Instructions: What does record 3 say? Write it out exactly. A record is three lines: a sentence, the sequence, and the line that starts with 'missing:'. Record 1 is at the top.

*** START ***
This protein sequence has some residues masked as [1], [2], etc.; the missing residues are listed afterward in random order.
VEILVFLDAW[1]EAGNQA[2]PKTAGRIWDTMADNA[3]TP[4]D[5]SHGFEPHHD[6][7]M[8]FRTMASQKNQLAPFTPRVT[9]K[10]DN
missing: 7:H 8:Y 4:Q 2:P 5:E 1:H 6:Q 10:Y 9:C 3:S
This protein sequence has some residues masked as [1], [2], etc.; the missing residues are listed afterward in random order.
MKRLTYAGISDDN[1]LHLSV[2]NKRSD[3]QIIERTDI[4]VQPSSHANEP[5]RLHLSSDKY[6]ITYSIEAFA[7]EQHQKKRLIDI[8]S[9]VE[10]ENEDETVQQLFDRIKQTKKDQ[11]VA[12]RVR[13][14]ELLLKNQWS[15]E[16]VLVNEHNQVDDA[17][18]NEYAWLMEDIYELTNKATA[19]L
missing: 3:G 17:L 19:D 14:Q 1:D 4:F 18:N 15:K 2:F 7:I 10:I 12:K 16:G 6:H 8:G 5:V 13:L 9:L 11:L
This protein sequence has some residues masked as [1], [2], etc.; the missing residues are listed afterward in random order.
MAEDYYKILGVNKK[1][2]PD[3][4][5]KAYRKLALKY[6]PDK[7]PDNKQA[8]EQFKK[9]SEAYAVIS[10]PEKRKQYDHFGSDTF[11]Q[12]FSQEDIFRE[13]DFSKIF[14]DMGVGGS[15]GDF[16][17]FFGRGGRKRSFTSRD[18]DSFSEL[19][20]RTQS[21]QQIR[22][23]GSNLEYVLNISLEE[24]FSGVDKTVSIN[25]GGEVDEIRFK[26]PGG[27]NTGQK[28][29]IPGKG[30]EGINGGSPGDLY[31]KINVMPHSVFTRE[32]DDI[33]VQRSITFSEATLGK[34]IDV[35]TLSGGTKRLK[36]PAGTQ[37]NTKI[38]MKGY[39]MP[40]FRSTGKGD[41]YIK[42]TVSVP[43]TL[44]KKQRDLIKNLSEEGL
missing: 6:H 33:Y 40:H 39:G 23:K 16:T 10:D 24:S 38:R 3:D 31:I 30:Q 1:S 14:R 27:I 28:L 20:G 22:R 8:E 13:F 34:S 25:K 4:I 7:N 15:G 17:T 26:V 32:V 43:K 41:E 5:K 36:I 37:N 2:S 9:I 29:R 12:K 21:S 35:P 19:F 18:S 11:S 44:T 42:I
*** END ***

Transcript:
This protein sequence has some residues masked as [1], [2], etc.; the missing residues are listed afterward in random order.
MAEDYYKILGVNKK[1][2]PD[3][4][5]KAYRKLALKY[6]PDK[7]PDNKQA[8]EQFKK[9]SEAYAVIS[10]PEKRKQYDHFGSDTF[11]Q[12]FSQEDIFRE[13]DFSKIF[14]DMGVGGS[15]GDF[16][17]FFGRGGRKRSFTSRD[18]DSFSEL[19][20]RTQS[21]QQIR[22][23]GSNLEYVLNISLEE[24]FSGVDKTVSIN[25]GGEVDEIRFK[26]PGG[27]NTGQK[28][29]IPGKG[30]EGINGGSPGDLY[31]KINVMPHSVFTRE[32]DDI[33]VQRSITFSEATLGK[34]IDV[35]TLSGGTKRLK[36]PAGTQ[37]NTKI[38]MKGY[39]MP[40]FRSTGKGD[41]YIK[42]TVSVP[43]TL[44]KKQRDLIKNLSEEGL
missing: 6:H 33:Y 40:H 39:G 23:K 16:T 10:D 24:S 38:R 3:D 31:I 30:Q 1:S 14:R 27:I 28:L 20:G 22:R 8:E 13:F 34:S 25:K 4:I 7:N 15:G 17:T 26:V 32:V 43:K 41:E 5:K 36:I 37:N 2:S 9:I 29:R 12:K 21:S 35:P 19:F 18:S 11:S 44:T 42:I